9 of the Most Instagrammable Places in Seattle
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Seattle’s rainy reputation belies its spectacular beauty. The city is flanked by water and mountains on both sides, and the moderate climate keeps the area green year-round. All of that provides a striking backdrop for this recurrent boomtown and rising tech hub, which is one of North America’s fastest-growing cities. From tourist highlights to tucked away treasures, here are nine spots you should visit to flex your photographer muscles while you’re in town.
1. Space Needle
This popular landmark is more than just a quirky World’s Fair relic; it’s also a great spot to start your adventure in Jet City. The Space Needle stands at one corner of the Seattle Center alongside other major attractions such as the Chihuly Garden and Museum of Pop Culture, while the surrounding grounds host an assortment of concerts, festivals and free events. Of course, climbing the Needle itself is a great way to take in your surroundings, as the 520-foot-high observation deck offers 360-degree views of the city and beyond. Scan your ticket for a selfie shot by one of the automated cameras, or bring your own and snap away.
2. Pike Place Market
Tucked into a steep hillside where downtown meets Puget Sound, the 110-year-old market is Seattle’s most popular destination, and it offers a cavalcade of shareworthy spectacles. Pike Place is renowned for fish tossing and being home to the original Starbucks, but the whole area (including the lower levels) is worth exploring. Hundreds of shops and stalls sell everything from chocolate pasta and foraged mushrooms to needlecraft and handmade guitars. Tourists abound, but plenty of locals frequent the market as well, and it remains a thoroughly Northwestern experience. The famous neon sign and nearby gum wall are popular photo spots, but poke around and you’ll find plenty more.
3. Tropical Butterfly House
This fixture of the Pacific Science Center is home to over 100 butterfly species and an equally colorful botanical display. Kept at a balmy 80 degrees with humidity around 80%, a trip to the butterfly house feels like a mini tropical vacation, and is especially pleasant during Seattle’s rainy winter. The butterflies are free to move around the 4000-square-foot space, and are known to sometimes land on visitors, providing plenty of photo opportunities. Stay as long as you like, and bring your macro lens if you have one.
4. Olympic Sculpture Park
The Seattle Art Museum curates this free outdoor gallery, which is home to about 20 monumental artworks. There’s plenty to photograph here: the main path zig-zags down to the shoreline, and if the sculptures don’t impress you, the scenery of Elliott Bay and the Olympic Mountains will. Chairs and benches throughout the park offer perfect spots to enjoy the view and watch the sun set.
5. Fremont Troll
The troll was built in 1990 by a quartet of local artists, and has since become a Seattle icon. Lodged under the north end of the Aurora Bridge, the 18-foot-tall statue is a short ride from downtown, and within easy walking distance of restaurants and shops in the bohemian Fremont neighborhood. While trolls are notoriously grumpy, this one doesn’t mind being climbed on, so feel free to scale his shoulders or wriggle under his right hand to strike a pose.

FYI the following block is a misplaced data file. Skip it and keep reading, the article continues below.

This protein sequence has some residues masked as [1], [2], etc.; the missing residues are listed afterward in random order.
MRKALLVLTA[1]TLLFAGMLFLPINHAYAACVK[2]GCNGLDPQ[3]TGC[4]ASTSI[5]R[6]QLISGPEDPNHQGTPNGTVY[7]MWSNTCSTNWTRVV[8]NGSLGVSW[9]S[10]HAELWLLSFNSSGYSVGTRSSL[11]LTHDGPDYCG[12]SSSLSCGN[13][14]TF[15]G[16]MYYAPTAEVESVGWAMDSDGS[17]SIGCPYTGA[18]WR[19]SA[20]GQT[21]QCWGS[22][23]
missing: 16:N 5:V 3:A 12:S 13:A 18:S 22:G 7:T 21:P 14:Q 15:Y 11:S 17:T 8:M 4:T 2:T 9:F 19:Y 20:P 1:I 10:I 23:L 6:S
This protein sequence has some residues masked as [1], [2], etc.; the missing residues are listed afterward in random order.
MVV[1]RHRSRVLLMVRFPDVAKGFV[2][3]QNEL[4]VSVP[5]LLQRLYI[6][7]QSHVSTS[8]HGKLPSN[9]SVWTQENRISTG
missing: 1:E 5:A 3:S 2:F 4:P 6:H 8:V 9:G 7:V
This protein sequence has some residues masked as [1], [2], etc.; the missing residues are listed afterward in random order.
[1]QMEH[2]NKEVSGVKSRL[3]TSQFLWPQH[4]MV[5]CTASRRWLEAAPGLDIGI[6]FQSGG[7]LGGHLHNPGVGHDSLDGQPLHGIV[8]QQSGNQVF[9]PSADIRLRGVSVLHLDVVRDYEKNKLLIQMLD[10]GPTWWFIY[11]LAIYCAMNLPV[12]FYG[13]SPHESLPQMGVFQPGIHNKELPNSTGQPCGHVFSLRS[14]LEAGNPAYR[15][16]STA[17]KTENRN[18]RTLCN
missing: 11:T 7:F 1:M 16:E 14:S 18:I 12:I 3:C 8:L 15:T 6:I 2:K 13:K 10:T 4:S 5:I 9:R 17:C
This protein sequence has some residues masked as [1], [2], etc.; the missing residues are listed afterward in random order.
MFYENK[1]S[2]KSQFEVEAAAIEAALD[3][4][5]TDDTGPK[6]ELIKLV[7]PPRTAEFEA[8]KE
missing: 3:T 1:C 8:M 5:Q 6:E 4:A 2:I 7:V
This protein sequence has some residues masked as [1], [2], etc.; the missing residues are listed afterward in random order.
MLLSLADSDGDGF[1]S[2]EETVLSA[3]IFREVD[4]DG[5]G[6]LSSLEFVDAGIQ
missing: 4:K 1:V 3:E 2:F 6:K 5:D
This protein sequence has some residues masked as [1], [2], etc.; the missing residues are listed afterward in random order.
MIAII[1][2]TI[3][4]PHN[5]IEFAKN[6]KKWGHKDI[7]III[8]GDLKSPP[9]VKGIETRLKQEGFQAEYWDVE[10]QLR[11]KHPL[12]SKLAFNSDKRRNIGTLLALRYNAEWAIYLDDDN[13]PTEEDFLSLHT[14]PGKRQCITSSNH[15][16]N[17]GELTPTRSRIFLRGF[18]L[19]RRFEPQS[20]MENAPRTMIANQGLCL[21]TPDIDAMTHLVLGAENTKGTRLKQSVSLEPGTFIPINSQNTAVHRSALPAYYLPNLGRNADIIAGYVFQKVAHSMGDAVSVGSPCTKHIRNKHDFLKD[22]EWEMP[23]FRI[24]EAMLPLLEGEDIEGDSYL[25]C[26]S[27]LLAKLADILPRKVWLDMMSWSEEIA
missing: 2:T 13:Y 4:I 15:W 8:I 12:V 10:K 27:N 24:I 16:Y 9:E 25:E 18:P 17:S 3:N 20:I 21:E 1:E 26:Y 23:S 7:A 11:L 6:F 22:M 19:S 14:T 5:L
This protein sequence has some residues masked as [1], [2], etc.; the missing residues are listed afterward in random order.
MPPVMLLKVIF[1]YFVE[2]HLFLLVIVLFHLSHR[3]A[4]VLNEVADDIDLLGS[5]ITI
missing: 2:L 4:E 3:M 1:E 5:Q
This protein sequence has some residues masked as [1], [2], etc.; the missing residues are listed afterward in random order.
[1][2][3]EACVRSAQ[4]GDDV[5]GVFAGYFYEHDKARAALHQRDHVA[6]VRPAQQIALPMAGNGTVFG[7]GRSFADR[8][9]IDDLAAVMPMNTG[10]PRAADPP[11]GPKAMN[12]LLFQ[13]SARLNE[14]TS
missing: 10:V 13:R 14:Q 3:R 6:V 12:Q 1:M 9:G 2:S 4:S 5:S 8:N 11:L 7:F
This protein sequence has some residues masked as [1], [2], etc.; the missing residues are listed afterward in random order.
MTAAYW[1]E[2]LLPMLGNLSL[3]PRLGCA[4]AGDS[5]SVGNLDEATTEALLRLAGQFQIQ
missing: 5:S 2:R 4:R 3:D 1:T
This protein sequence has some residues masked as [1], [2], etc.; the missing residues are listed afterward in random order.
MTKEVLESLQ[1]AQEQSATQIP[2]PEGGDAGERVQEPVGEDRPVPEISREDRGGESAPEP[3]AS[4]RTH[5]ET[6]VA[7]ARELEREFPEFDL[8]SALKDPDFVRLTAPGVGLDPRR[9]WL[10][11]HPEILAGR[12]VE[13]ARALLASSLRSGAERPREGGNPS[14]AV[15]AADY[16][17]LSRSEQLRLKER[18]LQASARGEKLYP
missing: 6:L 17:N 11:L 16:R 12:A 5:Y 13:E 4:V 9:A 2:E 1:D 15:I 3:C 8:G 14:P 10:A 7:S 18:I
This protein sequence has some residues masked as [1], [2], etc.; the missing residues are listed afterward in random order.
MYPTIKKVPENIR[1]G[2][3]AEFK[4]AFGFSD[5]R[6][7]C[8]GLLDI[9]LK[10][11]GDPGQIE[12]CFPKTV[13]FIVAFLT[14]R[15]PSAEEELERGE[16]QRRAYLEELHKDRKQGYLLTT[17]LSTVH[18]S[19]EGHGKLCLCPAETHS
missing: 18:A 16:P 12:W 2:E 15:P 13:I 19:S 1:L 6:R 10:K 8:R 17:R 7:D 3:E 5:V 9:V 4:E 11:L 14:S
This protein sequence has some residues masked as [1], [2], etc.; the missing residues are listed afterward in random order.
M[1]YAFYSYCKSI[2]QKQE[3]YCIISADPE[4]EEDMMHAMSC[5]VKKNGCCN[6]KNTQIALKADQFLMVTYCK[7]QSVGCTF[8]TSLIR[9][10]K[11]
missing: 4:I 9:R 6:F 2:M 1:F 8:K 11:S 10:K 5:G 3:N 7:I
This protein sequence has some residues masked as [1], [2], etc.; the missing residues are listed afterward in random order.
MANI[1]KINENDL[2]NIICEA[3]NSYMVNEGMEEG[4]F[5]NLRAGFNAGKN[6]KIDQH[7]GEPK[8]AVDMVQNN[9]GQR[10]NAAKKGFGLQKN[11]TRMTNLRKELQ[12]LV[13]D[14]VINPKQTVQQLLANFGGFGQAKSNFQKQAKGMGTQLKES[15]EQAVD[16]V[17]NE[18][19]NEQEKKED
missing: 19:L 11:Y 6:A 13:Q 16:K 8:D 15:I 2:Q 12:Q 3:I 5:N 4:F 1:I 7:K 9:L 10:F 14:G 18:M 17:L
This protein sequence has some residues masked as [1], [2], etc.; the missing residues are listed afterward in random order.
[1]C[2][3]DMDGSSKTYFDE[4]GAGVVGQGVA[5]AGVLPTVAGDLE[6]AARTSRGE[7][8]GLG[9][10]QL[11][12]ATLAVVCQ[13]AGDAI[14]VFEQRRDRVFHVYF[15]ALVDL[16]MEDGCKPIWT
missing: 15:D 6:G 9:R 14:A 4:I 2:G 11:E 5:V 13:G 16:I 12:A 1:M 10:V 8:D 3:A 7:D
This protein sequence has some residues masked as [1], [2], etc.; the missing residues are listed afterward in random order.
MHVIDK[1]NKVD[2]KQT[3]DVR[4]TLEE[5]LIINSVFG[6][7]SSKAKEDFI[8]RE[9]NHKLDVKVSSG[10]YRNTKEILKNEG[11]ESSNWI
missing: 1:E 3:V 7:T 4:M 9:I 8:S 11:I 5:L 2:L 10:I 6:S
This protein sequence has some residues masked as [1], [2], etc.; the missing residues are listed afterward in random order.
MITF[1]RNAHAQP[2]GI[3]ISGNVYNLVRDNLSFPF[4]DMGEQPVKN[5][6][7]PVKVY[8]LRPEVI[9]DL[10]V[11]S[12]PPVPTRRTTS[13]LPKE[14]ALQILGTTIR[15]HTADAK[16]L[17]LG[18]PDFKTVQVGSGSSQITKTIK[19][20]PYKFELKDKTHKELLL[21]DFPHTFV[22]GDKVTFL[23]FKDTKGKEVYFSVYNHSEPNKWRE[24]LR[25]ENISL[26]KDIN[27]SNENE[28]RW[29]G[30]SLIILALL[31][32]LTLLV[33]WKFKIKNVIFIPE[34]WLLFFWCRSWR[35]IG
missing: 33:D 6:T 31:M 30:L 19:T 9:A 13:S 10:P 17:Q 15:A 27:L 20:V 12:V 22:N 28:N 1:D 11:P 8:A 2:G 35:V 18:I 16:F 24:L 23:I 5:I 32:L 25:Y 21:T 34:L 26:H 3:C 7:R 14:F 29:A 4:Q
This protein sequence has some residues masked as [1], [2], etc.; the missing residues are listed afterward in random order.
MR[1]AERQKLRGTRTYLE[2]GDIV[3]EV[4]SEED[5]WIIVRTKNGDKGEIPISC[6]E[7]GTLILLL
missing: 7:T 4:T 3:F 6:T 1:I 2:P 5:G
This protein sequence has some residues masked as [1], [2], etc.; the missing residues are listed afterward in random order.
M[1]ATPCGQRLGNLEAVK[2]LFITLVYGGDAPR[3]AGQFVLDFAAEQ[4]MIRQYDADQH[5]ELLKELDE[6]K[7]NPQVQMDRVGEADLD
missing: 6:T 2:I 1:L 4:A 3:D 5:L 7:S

6. Gasworks Park
Formerly the site of a coal gasification plant, Gasworks is now one of the city’s prized gathering and recreation spaces. The park occupies 19 acres on a small peninsula that juts into Lake Union, providing a fantastic panorama of downtown and the surrounding neighborhoods. Much of the plant’s equipment remains, giving the park a funky industrial tinge and some easy photographic contrast. Check out the old pump house for a close-up look at the mechanical foundation, and climb the kite hill to see the intricately sculpted sundial at the top.
7. Pioneer Square
Seattle’s original neighborhood sits at the south end of downtown, where a blend of late-19th-century architecture and modern art sets the tone for the city’s most vivid nightlife. The area offers a jumble of antique shops and museums that will appeal to historically-minded visitors, plus a heavy concentration of galleries for the avant-garde. I also recommend a trip to Smith Tower — the tallest building west of the Mississippi when it opened in 1914 — which hosts a speakeasy-themed bar on its observatory deck.
8. Kubota Garden
Well off the beaten path, this hidden gem features 20 stunning acres of Japanese landscaping using plants native to the Pacific Northwest. A network of paths leads you through brief sections of forest interspersed with well-manicured lawns, waterways and footbridges. The park is free to the public and generally less crowded than the much smaller Seattle Japanese Garden in the Washington Park Arboretum. You’ll see vibrant colors year-round, but the Instagram potential is highest in spring and fall.
9. Queen Anne
This lofty neighborhood northwest of downtown boasts Seattle’s highest point, with picturesque views of the city and the region’s many peaks. Check out Kerry Park on a clear day for the quintessential shot of the Space Needle and Mount Rainier. Queen Anne is also dotted with beautiful old mansions that are great for house peeping (and snapping a few discreet photos).
Featured image of Gas Works Park towers in Seattle, WA. (Photo by gregobagel/Getty Images).
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